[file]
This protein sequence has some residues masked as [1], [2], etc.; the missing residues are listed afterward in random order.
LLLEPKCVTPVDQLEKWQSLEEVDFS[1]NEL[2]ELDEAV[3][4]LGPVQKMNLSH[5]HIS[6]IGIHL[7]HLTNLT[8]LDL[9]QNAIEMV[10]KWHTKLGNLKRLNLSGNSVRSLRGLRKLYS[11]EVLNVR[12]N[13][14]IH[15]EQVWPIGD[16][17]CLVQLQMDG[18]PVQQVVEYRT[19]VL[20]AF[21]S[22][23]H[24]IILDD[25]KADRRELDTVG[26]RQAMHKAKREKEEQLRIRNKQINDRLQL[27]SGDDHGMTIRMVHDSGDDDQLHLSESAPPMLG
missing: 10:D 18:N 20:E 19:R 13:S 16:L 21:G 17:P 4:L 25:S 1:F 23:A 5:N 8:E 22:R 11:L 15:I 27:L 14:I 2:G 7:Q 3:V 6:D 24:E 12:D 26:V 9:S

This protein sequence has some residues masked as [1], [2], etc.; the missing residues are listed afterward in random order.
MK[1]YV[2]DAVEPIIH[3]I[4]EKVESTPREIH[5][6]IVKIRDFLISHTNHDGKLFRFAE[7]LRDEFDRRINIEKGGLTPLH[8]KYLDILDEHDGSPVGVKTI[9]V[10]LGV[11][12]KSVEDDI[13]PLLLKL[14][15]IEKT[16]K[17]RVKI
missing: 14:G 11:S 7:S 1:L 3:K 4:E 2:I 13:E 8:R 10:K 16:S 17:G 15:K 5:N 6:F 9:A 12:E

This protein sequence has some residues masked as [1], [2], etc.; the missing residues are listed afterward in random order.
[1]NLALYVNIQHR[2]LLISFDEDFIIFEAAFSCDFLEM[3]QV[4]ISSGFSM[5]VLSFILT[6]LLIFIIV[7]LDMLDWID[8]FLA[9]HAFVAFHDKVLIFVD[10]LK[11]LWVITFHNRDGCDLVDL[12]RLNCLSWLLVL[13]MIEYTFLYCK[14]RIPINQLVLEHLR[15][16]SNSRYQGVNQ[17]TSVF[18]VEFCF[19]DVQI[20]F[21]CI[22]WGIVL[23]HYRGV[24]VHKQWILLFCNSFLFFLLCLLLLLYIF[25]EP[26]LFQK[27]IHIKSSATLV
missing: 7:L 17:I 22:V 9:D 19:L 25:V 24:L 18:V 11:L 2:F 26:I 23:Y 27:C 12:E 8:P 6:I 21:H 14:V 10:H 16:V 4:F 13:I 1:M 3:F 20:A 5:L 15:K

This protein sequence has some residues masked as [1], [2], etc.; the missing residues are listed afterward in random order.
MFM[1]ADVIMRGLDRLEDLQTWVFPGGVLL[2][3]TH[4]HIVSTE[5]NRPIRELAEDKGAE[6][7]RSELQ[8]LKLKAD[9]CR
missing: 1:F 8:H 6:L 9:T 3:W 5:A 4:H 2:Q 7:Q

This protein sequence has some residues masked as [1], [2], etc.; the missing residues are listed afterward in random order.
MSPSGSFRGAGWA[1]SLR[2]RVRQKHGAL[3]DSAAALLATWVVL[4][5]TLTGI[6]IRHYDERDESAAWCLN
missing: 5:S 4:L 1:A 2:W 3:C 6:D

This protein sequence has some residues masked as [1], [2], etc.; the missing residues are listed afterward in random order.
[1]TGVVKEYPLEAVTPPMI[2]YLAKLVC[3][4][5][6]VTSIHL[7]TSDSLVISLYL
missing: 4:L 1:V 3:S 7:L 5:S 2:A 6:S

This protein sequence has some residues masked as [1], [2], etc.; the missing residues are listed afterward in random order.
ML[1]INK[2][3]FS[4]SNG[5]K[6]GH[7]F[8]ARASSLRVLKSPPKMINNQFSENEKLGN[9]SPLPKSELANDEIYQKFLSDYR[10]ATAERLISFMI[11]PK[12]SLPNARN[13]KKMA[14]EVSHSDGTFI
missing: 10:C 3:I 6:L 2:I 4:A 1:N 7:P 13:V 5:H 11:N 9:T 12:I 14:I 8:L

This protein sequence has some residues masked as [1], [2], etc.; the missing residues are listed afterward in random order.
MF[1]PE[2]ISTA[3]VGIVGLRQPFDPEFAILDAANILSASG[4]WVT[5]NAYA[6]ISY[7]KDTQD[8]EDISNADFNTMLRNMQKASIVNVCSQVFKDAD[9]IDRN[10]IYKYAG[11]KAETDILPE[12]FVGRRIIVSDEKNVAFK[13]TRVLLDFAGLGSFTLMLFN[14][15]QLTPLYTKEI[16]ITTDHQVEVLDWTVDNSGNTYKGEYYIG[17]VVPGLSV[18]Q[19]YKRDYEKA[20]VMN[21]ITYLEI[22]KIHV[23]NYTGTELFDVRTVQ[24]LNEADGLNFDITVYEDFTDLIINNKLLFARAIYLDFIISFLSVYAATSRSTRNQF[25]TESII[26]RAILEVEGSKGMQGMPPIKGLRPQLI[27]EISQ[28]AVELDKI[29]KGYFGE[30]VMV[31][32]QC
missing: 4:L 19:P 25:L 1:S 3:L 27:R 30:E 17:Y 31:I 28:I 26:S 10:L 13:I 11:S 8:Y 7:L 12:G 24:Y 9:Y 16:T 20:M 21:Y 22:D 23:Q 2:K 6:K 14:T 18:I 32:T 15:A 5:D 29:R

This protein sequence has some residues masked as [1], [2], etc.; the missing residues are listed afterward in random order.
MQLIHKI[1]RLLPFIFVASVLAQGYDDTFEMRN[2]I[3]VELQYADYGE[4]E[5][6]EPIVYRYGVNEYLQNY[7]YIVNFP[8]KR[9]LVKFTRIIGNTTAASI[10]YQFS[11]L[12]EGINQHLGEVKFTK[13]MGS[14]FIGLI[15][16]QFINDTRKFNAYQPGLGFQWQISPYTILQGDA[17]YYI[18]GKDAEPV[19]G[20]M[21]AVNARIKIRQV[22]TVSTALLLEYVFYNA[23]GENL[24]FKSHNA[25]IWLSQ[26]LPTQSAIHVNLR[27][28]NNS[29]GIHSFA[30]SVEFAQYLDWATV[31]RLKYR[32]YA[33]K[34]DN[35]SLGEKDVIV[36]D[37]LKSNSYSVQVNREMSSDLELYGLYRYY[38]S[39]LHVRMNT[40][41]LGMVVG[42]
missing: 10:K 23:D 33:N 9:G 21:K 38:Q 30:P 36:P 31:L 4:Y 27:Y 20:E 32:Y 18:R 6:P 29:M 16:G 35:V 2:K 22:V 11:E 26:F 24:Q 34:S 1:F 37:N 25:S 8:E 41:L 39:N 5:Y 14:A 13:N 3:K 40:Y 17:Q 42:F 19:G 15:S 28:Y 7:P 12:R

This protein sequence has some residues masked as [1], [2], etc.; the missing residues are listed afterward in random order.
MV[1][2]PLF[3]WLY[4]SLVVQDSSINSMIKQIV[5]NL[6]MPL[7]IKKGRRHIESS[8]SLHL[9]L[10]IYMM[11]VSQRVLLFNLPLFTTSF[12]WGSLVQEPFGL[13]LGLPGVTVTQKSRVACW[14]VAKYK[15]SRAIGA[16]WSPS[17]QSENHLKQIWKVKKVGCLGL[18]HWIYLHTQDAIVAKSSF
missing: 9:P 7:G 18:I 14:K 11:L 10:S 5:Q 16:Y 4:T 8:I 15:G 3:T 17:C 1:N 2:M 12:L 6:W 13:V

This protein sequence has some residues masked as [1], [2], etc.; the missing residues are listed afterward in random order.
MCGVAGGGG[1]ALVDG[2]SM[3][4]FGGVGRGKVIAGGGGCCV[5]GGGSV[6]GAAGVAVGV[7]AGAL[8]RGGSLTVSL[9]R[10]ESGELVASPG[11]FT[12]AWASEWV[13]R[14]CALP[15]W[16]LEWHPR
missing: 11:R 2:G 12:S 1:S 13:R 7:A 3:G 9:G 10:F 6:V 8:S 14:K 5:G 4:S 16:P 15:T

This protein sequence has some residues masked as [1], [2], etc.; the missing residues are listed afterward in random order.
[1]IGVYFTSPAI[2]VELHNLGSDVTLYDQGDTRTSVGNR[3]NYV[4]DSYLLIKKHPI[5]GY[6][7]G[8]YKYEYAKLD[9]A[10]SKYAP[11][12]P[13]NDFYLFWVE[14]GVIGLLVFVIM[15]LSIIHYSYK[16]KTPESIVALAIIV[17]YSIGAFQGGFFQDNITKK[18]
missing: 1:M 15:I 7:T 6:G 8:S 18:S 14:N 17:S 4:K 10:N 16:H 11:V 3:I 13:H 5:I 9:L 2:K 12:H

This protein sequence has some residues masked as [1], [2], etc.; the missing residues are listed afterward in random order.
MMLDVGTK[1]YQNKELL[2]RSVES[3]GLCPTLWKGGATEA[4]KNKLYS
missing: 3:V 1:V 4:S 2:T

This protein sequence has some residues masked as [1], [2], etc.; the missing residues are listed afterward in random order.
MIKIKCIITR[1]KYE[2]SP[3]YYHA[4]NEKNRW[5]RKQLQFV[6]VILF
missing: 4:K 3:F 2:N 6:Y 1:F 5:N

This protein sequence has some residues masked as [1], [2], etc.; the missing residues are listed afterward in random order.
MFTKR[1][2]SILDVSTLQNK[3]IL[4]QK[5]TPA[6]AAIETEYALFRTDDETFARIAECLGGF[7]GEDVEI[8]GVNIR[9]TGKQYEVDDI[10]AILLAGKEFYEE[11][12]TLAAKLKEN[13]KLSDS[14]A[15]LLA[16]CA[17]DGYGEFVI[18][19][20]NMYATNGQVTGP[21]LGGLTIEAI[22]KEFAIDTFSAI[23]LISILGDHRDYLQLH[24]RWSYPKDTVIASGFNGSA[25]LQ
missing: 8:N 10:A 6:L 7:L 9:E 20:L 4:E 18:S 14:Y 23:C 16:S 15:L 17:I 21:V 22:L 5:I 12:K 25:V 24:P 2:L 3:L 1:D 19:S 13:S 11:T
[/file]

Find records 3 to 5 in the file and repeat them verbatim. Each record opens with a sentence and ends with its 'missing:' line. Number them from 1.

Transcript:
This protein sequence has some residues masked as [1], [2], etc.; the missing residues are listed afterward in random order.
[1]NLALYVNIQHR[2]LLISFDEDFIIFEAAFSCDFLEM[3]QV[4]ISSGFSM[5]VLSFILT[6]LLIFIIV[7]LDMLDWID[8]FLA[9]HAFVAFHDKVLIFVD[10]LK[11]LWVITFHNRDGCDLVDL[12]RLNCLSWLLVL[13]MIEYTFLYCK[14]RIPINQLVLEHLR[15][16]SNSRYQGVNQ[17]TSVF[18]VEFCF[19]DVQI[20]F[21]CI[22]WGIVL[23]HYRGV[24]VHKQWILLFCNSFLFFLLCLLLLLYIF[25]EP[26]LFQK[27]IHIKSSATLV
missing: 7:L 17:I 22:V 9:D 19:L 25:V 24:L 18:V 11:L 2:F 26:I 23:Y 27:C 12:E 8:P 6:I 21:H 14:V 10:H 16:V 4:F 13:I 1:M 3:F 20:A 5:L 15:K

This protein sequence has some residues masked as [1], [2], etc.; the missing residues are listed afterward in random order.
MFM[1]ADVIMRGLDRLEDLQTWVFPGGVLL[2][3]TH[4]HIVSTE[5]NRPIRELAEDKGAE[6][7]RSELQ[8]LKLKAD[9]CR
missing: 1:F 8:H 6:L 9:T 3:W 5:A 4:H 2:Q 7:Q

This protein sequence has some residues masked as [1], [2], etc.; the missing residues are listed afterward in random order.
MSPSGSFRGAGWA[1]SLR[2]RVRQKHGAL[3]DSAAALLATWVVL[4][5]TLTGI[6]IRHYDERDESAAWCLN
missing: 5:S 4:L 1:A 2:W 3:C 6:D